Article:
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Sydney announces unfancied Mexican as its next professor of conducting

The cushy job has gone to Eduardo Diazmuñoz. We hear that several more pedigreed noses have been severely disjointed.

Announcement here. It describes the incoming prof as being ‘internationally recognised as one of the most versatile musicians of his generation’. Now hang on a minute….


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  1. Having worked with maestro Diazmuñoz on several occasions I can only say he is a great musician and Sidney made a great choice!! Maybe he is not internationally recognized by Mr. Lebrecht’s standards (but hey, not everybody has the marketing industry behind to be famous), but he certainly deserves to be! Composer, pianist, conductor, teacher/mentor, arts advocate and promoter, and has no problem to treat good “pop” music as an equal to good “classical” music. I am sure he’ll make a mark in Sidney and will be missed both at his home country and in the USA where he was working lately.

  2. mindful musician says:

    Maestro Diazmunoz is indeed a lovely man and a fine musician. Let those who live in glass houses not throw stones.

  3. So, is the issue that he was hired based on something other than his reputation?

  4. Nelson Armitano says:

    I second the opinion of those who speak so highly of Mr. Diaz-Muñoz. I remember him as a very talented and versatile musician, and a lovely person to work with. Fame or marketing aside, Sidney made a great choice. Congratulations !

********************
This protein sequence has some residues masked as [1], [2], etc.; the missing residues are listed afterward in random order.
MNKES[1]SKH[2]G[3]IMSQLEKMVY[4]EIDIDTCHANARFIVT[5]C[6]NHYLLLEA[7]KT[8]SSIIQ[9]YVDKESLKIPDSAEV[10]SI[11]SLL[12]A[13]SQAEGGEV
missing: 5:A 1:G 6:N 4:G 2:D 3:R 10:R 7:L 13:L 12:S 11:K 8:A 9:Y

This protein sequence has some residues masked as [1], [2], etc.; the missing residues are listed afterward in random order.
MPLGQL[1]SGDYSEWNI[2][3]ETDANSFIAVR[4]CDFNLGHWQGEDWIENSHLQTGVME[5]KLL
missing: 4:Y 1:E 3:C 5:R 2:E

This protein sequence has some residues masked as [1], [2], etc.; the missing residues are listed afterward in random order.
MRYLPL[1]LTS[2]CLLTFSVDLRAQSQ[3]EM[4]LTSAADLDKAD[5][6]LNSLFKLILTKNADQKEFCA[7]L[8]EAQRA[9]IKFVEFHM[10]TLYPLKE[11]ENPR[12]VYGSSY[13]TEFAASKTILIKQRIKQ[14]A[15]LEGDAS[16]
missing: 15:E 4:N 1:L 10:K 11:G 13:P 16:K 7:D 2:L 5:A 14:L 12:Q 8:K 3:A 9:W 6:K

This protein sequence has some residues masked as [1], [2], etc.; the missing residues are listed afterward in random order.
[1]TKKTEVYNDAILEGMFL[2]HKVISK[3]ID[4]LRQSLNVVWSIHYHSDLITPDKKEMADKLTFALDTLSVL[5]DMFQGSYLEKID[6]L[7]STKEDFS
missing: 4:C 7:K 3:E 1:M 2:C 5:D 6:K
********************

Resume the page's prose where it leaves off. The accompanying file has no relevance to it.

5. Fourth Norn says:

    A piece of history that might be of interest. In 1914 Engelbert Humperdinck applied for the post of foundation director of the Sydney Conservatorium of Music but the appointment went instead to the Belgian violinist Henri Verbrugghen (remember him?). In 1927 Maurice Ravel was a candidate for the position of instructor in piano at the Conservatorium, but his application was rejected too, as was Arnold Schoenberg’s in 1934 for the position of teacher of harmony and theory.

    • Scott Hannigan says:

      My God! I never knew this. I was a student there from 1978-1983 and this is the first I have ever heard of this. I can understand (given the climate of the times in 1914) the rejection of the German Humperdinck, and perhaps even of Schoenberg in 1934, but Ravel in 1927. The horror!

      • Fourth Norn says:

        Composer Vincent Plush has given a fascinating account of all three cases in his article ‘They could have been ours’, published in ABC Radio magazine ’24 Hours’, January 1966.

  6. Cavaquinho says:

    For those wondering, the other candidates were German Johannes Fritzsch (chief of Queensland symphony) and Xincao Li, from Beijing.
    All three were well received but Diazmuñoz by far received the popular vote, even though the other two had some vociferous supporters. It was an exhaustive selection process, even students in the orchestra were polled prior to the announcement. As stated in the press release, the decision by the (huge) panel was unanimous.
    What an insult to the democratic process to refer to pedigree!

  7. Pretty lazy commentary Mr Lebrecht. And talking of “cushy jobs”…a tad rich maybe?!

  8. squirrel says:

    Every conductor calls himself “The ___ ____ of his generation” so forget that.

    Calling the job “cushy” is a little bit sensational. He will have to prove himself to students through teaching and conducting, and it’s not easy work. He will succeed or not.

  9. It would be interesting to know where the people who have commented above have worked with Mr Diazmuñoz. After all, his biography (bizarrely) does not mention any orchestras that he has worked with, just that he has worked with ‘lots’.

  10. Mark Mortimer says:

    wasn’t my old mate from Indiana- Imre Pallo, the former professor of conducting?

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